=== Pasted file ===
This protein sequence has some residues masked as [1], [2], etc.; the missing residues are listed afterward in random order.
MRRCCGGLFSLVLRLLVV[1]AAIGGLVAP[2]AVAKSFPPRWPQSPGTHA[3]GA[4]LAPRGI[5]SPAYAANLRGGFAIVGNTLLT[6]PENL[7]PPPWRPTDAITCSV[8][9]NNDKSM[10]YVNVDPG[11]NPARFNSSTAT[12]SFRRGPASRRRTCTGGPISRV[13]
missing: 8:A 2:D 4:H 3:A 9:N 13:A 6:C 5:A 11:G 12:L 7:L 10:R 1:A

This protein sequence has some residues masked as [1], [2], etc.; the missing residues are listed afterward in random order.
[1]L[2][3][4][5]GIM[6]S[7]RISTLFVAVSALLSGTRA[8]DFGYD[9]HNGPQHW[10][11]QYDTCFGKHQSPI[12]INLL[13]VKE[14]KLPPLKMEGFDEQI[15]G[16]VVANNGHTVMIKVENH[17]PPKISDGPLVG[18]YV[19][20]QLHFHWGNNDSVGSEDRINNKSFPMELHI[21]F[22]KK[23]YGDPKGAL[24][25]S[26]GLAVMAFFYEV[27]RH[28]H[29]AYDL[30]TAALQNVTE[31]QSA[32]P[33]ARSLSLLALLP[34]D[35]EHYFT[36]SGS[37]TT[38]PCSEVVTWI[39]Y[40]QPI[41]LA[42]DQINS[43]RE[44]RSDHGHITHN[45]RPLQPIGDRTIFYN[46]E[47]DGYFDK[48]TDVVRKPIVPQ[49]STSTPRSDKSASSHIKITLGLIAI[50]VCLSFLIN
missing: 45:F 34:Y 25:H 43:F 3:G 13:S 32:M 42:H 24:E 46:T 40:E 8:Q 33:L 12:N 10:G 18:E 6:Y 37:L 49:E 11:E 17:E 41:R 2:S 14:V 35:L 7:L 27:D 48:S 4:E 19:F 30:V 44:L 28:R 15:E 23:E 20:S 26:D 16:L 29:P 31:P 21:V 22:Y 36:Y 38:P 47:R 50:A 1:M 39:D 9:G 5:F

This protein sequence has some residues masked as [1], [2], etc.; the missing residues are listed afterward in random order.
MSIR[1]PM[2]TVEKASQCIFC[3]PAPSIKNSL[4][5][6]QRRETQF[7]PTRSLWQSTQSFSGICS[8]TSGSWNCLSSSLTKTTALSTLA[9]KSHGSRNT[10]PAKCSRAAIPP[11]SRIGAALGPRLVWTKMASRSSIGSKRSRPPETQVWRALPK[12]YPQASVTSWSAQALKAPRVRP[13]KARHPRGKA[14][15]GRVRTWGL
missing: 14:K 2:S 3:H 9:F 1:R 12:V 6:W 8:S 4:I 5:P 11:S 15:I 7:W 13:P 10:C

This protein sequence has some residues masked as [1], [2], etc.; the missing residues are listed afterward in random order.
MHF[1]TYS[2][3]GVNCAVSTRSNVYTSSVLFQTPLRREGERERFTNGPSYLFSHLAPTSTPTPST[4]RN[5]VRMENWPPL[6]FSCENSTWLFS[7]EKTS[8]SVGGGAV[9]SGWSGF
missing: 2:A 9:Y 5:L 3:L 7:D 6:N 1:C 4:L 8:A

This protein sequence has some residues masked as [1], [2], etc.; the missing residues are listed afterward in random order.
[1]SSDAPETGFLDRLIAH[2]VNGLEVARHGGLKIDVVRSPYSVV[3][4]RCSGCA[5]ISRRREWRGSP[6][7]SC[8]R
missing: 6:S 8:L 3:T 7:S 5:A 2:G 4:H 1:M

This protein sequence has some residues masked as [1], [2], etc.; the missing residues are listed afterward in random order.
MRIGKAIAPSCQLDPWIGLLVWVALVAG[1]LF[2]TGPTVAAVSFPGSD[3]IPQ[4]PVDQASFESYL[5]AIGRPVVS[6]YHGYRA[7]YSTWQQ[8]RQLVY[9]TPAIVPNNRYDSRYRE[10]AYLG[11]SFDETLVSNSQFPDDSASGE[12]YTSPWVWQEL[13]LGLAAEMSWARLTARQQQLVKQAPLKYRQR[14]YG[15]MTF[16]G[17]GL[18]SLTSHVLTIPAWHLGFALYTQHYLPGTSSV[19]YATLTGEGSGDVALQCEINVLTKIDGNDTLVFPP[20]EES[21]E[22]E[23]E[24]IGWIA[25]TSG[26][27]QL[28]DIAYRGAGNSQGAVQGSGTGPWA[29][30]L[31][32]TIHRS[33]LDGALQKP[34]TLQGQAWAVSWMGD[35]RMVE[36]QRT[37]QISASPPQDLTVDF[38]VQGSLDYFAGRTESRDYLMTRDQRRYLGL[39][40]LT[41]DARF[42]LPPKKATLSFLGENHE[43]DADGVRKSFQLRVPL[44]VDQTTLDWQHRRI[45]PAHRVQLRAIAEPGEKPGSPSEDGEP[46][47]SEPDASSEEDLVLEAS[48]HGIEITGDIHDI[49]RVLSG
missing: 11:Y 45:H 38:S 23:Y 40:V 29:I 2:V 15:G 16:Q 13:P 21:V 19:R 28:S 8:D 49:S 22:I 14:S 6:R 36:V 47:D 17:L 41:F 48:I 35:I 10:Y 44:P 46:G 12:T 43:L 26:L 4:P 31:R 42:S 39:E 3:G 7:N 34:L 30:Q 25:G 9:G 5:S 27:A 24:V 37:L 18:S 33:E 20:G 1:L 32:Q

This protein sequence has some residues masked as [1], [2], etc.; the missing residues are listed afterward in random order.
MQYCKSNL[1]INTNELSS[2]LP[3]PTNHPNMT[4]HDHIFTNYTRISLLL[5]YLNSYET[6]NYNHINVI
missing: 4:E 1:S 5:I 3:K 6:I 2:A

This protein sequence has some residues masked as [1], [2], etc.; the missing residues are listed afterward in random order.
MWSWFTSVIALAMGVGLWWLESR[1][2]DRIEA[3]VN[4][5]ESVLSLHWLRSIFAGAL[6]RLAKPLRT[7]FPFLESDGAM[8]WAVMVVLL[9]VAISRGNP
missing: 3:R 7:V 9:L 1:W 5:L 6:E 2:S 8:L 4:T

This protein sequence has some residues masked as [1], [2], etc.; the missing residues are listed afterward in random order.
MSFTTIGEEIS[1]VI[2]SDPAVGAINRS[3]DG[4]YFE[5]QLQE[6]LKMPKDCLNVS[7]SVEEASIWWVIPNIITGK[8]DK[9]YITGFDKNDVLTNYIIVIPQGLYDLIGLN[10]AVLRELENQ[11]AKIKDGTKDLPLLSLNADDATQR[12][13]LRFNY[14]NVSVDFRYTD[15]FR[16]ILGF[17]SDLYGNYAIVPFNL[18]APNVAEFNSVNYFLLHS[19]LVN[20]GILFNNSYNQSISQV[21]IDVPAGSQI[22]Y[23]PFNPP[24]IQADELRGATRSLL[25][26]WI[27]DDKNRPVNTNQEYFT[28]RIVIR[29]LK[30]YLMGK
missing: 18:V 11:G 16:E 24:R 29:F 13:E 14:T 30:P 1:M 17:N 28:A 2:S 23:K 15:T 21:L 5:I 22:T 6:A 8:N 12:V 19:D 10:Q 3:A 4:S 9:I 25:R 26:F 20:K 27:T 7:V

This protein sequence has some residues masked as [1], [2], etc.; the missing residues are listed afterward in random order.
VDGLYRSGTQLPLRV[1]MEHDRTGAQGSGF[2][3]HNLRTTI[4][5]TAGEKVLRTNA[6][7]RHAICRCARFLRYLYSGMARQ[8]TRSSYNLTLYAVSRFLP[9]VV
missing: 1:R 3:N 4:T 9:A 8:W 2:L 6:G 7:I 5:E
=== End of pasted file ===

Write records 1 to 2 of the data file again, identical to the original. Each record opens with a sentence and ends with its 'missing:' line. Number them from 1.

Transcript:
This protein sequence has some residues masked as [1], [2], etc.; the missing residues are listed afterward in random order.
MRRCCGGLFSLVLRLLVV[1]AAIGGLVAP[2]AVAKSFPPRWPQSPGTHA[3]GA[4]LAPRGI[5]SPAYAANLRGGFAIVGNTLLT[6]PENL[7]PPPWRPTDAITCSV[8][9]NNDKSM[10]YVNVDPG[11]NPARFNSSTAT[12]SFRRGPASRRRTCTGGPISRV[13]
missing: 8:A 2:D 4:H 3:A 9:N 13:A 6:C 5:A 11:G 12:L 7:L 10:R 1:A

This protein sequence has some residues masked as [1], [2], etc.; the missing residues are listed afterward in random order.
[1]L[2][3][4][5]GIM[6]S[7]RISTLFVAVSALLSGTRA[8]DFGYD[9]HNGPQHW[10][11]QYDTCFGKHQSPI[12]INLL[13]VKE[14]KLPPLKMEGFDEQI[15]G[16]VVANNGHTVMIKVENH[17]PPKISDGPLVG[18]YV[19][20]QLHFHWGNNDSVGSEDRINNKSFPMELHI[21]F[22]KK[23]YGDPKGAL[24][25]S[26]GLAVMAFFYEV[27]RH[28]H[29]AYDL[30]TAALQNVTE[31]QSA[32]P[33]ARSLSLLALLP[34]D[35]EHYFT[36]SGS[37]TT[38]PCSEVVTWI[39]Y[40]QPI[41]LA[42]DQINS[43]RE[44]RSDHGHITHN[45]RPLQPIGDRTIFYN[46]E[47]DGYFDK[48]TDVVRKPIVPQ[49]STSTPRSDKSASSHIKITLGLIAI[50]VCLSFLIN
missing: 45:F 34:Y 25:H 43:F 3:G 13:S 32:M 42:H 24:E 46:T 40:E 8:Q 33:L 12:N 10:G 18:E 6:Y 37:L 49:E 11:E 17:E 41:R 2:S 14:V 35:L 7:L 27:D 48:S 4:E 19:F 30:V 44:L 28:R 15:E 23:E 20:S 26:D 16:L 29:P 31:P 21:V 22:Y 36:Y 38:P 47:R 50:A 1:M 39:D 9:G 5:F